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Discussion Starter · #1 · (Edited)
Some Debates regarding the urban scape of London at Tate Modern over next few days, I was under the impression that they were all free but ticketed so it looks like that maybe all but one has sold out?;

Debate London: Is London a United City? Friday 22 June 2007
Debate London: The 2012 Wish List - What Do You Want For London?Saturday 23 June 2007
Debate London: How Can a Boom Town be Green? Sunday 24 June 2007
Debate London: Can London be Both Big and Beautiful? Monday 25 June 2007
Debate London: Generation London Monday 25 June 2007 *free*

Speakers include Saskia Sassen, architects Zaha Hadid, Rem Koolhaas and Richard Rogers, broadcaster Janet Street-Porter and Celine Condorelli.


This is part of the new exhibition in the turbine hall:

http://www.tate.org.uk/modern/exhibitions/globalcities/default.shtm

GLOBAL CITIES

Global Cities looks at changes in the social and built forms of ten large, dynamic, international cities: Cairo, Istanbul, Johannesburg, London, Los Angeles, Mexico City, Mumbai, Sao Paulo, Shanghai and Tokyo. Drawing on data originally assembled for the 10th Venice Architecture Biennale, the exhibition features both visual art and architectural responses to explore these cities through five thematic lenses: speed, size, density, diversity and form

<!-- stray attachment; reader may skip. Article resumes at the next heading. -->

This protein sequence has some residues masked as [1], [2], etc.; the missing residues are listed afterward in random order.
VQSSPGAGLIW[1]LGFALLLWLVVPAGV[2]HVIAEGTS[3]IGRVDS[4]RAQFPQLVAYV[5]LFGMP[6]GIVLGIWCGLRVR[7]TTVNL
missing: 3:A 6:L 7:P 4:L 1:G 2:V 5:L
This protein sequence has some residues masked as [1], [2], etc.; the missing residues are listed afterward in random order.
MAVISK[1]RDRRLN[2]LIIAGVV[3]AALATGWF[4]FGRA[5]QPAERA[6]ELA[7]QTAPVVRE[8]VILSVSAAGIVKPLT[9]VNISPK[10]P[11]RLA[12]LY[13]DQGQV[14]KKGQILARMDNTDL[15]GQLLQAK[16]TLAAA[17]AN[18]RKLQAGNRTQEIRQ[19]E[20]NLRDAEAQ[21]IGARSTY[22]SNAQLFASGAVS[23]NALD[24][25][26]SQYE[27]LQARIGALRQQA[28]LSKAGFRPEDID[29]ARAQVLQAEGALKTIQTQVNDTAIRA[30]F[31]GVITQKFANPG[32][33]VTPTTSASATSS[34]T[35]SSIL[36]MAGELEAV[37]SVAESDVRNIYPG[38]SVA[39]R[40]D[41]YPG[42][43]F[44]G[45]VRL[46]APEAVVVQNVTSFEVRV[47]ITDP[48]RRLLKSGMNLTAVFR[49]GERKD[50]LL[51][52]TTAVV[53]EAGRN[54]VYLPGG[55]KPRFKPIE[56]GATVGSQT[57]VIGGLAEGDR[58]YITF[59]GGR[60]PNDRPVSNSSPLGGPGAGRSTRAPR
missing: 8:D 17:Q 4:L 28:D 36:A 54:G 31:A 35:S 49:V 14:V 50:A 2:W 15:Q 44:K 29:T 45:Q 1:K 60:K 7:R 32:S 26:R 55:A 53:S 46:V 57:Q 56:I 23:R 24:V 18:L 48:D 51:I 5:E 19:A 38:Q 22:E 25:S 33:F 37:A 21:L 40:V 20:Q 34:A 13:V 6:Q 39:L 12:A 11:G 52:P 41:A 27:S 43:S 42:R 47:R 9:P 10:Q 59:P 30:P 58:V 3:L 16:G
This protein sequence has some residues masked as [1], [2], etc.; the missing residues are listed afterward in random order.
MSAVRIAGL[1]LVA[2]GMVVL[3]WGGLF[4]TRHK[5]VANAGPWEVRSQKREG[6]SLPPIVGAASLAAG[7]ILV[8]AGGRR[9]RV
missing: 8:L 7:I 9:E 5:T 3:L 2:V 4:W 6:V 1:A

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Discussion Starter · #5 ·
The Tate exhibition is open now, had a brief walk around, some nice conceptual displays of the importance of cities and the importance of getting them right. There is an interesting panorama of a fantasy high-rise london that reminds me of Wills render!
 

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Got a ticket for the debate tomorrow, sounds very interesting.

Had to be very careful putting it in my diary as 'Big and Beautiful @ 7.30' could so easily result in comical misunderstandings with hilarious consequences. ;)
 

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Bermondsey Boro
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Anyone get along to any of these?

I've just got back from tonights debate, very interesting it was too.

It was ably and wittily chaired by Paul Finch (Editor of Architectual Review and deputy chair of CABE) in the absence of Janet Street Porter who was trapped by the floods in her Pateley Bridge holiday home.
The panel was made up of Michael Synder (chair of City of London Policy and Resources Committee, Shumon Basar (RCA lecturer and writer), Tristran Hunt (Victorian historian, broadcaster and a bit of a **** IMO) and the architectual god that is Richard Rogers :master:

There was a lot of talk about the Thames Gateway scheme and the need to provide 800k new houses before 2015. Piers Gough from CZWG also chipped in from the sidelines along with Sarah Caventa from CABE who amusingly responded to Michael Snyders comments about City employees and architects having been involved in a campaign to improve reading standards amongst primary school pupils that certain architects (Broadway Malayan being mentioned) should do the profession a favour and take up teaching kids to read full time!